• In block 202, the item revalidation system 102 estimates an amount of time that it would take to update the item based on historical data for similar updates that have been made to at least one of the item and another item. The updates may be to content of the item and/or a retention date of the item. Updating the retention date causes the item to be retained in the item repository to that retention date. In various embodiments, the content of the item may refer to a portion of the item or the entire item. In block 204, the item revalidation system 102 estimates an ROI of updating the item based on historical data for similar updates that have been made to at least one of the item and another item. In certain embodiments, the ROI may be described as a projected increase in value (e.g., increased number of accesses, improved customer statistics, etc.). In various embodiments, the historical data used in blocks 202 and 204 may be the same historical data or different historical data (e.g., having different information).
  • In block 206, the item revalidation system 102 determines whether to update the item based on comparing the estimated time against the estimated ROI. That is, based on the comparison, the item revalidation system 120 determines whether the ROI of time spent is worth the value increase for the item to be updated with reference to a threshold. If so, processing continues to block 208, otherwise, processing is done. In certain embodiments, an administrator or user provides predefined rules or preferences for what would be considered a high return on investment and worth the time for updating, and this is used to set the threshold. For example, an administrator or use may predefined that updates that take X amount of time need to meet a minimum threshold of X % increase in value (e.g., accesses, improved feedback, etc.) in order for the item revalidation system 120 to take the action. In various embodiments, the amount of time may be a calculation of either 1) the CPU usage time it would take or 2) manual amount of time that it would require a user to update it. In block 208, the item revalidation system 102 determines that the item is to be updated. In certain embodiments, with the processing of block 208, the item revalidation system 102 may also update the item by at least one of updating the content of the item and updating a retention date of the item. The processing of block 208 may include notifying the owner of the item that the item is to be updated. If the item revalidation system 102 determines that it is not worth updating the item, then the owner of the item is not notified and does not spend unnecessary time updating that item. As an example, if the item revalidation system 102 determines that it is not worth updating the item, the retention date of that item is not updated, and the item may then be removed from the item repository 160 or otherwise processed at the retention date. Also, in some embodiments, in response to determining that the item is to be revalidated, the item revalidation system 102 identifies another, similar item to be revalidated.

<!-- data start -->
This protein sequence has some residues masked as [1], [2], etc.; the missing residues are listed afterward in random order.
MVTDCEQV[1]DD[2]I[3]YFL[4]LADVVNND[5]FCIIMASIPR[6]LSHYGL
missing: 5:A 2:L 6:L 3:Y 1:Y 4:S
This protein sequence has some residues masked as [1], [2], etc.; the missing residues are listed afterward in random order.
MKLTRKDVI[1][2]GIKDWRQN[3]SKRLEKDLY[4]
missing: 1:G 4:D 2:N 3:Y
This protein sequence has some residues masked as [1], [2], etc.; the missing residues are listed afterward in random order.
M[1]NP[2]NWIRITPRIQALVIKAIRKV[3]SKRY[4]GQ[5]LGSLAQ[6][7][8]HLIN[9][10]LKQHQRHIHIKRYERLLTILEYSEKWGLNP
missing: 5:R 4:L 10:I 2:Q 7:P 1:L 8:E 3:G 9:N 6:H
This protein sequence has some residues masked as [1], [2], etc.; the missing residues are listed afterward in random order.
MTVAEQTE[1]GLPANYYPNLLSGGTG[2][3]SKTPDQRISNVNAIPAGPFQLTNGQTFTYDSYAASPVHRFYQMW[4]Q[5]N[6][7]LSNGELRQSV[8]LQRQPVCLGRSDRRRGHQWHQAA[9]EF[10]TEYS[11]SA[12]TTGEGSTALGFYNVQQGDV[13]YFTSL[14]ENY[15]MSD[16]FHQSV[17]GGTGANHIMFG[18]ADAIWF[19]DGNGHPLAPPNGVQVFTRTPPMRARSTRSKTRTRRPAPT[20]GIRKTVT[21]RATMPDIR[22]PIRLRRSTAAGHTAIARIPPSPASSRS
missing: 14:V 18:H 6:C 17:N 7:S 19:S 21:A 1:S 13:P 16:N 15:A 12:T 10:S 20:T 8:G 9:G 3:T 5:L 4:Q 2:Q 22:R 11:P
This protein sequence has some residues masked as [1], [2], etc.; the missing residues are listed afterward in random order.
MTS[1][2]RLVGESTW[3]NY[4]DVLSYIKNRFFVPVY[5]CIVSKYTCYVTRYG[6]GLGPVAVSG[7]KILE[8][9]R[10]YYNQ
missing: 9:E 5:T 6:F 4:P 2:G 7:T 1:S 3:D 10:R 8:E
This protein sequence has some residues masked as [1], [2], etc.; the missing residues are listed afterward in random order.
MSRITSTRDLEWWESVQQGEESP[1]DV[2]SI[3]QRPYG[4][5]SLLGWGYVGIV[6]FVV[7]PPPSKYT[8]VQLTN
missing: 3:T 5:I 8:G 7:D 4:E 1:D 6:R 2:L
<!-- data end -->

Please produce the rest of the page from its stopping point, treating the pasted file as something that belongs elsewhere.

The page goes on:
• The item revalidation system 102 may be implemented using an artificial intelligence engine 120 that would use a dynamic, multi-faceted, revalidation approach to determine whether a piece of content continues to be relevant using configurable statistics (e.g., number of accesses, number of unique users, a 5 star rating, document level feedback (positive or negative sentiment), etc.) as well as other factors (e.g., is effective in addressing customer issues, in helping customers solve problems, in providing interesting information, etc.). The item revalidation system 102 analyzes access metrics and references from other items to extrapolate whether a piece of content is relevant. Based on that information, the item revalidation system 102 determines whether the item should be, for example, republished when the item reaches its pre-determined expiration date. The item revalidation system 102 uses multiple factors to determine whether the piece of content is effective and needs to remain in the published repository.
  • The following is a non-limiting, non-exhaustive list of examples of triggers (which may also be referred to as tasks or factors) that the artificial intelligence engine 120 may include:
      • Analysis of a search engine ranking of this item in popular search engines.
      • Analysis of the search engine ranking of items with similar keywords that are published across the Internet by both the same company and competitors.
      • Analysis of access trends for the item and similar items over periods of time (e.g., 1, 3, 6, and 12 months) to determine whether the topic is still relevant.
      • Determination of when the content of the item was last updated and whether newer product versions exist that contain the same functionality, but that are not referenced in the item.
      • Determination of when a product and associated releases for the item are scheduled to go out of support.
      • Searching of social media channels (e.g., blogs, forums, and other social media sites for sharing photos and comments) to determine whether topics in the item are referenced.
      • Searching for other items across the Internet that reference the item.
      • Reviewing any relevant customer feedback for the item and using its categorical positive and negative data in determining the item's effectiveness.
      • Completing a cost benefit analysis of the support costs that are incurred in answering questions on topics covered by the item in communications with customers.
      • Determination of the frequency that a question on a topic covered by the item is asked and generation of a percentage of likelihood that the topic will re-emerge from another customer.